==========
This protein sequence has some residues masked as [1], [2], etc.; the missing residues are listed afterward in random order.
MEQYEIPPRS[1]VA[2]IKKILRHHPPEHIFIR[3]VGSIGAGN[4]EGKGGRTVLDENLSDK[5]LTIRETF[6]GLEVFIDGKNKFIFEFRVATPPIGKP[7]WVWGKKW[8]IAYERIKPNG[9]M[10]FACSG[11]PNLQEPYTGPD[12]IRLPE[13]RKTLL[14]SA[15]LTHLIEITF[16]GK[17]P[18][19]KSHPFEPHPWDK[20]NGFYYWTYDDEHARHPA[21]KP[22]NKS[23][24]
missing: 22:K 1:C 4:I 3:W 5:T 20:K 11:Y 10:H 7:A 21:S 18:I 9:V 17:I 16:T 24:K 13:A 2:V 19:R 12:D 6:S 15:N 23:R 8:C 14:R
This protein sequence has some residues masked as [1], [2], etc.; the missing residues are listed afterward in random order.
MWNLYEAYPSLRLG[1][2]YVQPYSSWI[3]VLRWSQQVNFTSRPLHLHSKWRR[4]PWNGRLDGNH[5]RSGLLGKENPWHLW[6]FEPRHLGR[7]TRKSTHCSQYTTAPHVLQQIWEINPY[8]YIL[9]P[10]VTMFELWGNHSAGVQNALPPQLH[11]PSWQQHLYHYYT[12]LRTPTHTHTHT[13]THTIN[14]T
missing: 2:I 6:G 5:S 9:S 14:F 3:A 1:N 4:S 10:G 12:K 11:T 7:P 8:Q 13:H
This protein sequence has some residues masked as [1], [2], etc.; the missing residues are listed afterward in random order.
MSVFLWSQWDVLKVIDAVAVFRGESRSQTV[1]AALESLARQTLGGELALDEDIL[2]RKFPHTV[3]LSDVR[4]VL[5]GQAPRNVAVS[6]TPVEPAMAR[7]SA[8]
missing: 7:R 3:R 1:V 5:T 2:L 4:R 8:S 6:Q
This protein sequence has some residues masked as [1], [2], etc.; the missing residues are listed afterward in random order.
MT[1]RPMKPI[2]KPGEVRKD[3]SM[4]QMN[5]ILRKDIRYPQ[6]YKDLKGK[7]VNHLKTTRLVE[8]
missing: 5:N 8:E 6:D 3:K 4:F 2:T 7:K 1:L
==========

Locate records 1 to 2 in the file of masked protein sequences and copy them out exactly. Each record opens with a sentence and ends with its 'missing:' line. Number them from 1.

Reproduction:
This protein sequence has some residues masked as [1], [2], etc.; the missing residues are listed afterward in random order.
MEQYEIPPRS[1]VA[2]IKKILRHHPPEHIFIR[3]VGSIGAGN[4]EGKGGRTVLDENLSDK[5]LTIRETF[6]GLEVFIDGKNKFIFEFRVATPPIGKP[7]WVWGKKW[8]IAYERIKPNG[9]M[10]FACSG[11]PNLQEPYTGPD[12]IRLPE[13]RKTLL[14]SA[15]LTHLIEITF[16]GK[17]P[18][19]KSHPFEPHPWDK[20]NGFYYWTYDDEHARHPA[21]KP[22]NKS[23][24]
missing: 22:K 1:C 4:I 3:W 5:T 20:K 11:Y 10:H 7:A 21:S 18:I 9:V 17:I 16:T 24:K 13:A 2:V 19:R 12:D 6:S 15:N 23:R 8:C 14:R
This protein sequence has some residues masked as [1], [2], etc.; the missing residues are listed afterward in random order.
MWNLYEAYPSLRLG[1][2]YVQPYSSWI[3]VLRWSQQVNFTSRPLHLHSKWRR[4]PWNGRLDGNH[5]RSGLLGKENPWHLW[6]FEPRHLGR[7]TRKSTHCSQYTTAPHVLQQIWEINPY[8]YIL[9]P[10]VTMFELWGNHSAGVQNALPPQLH[11]PSWQQHLYHYYT[12]LRTPTHTHTHT[13]THTIN[14]T
missing: 2:I 6:G 5:S 9:S 14:F 3:A 1:N 4:S 10:G 12:K 11:T 7:P 8:Q 13:H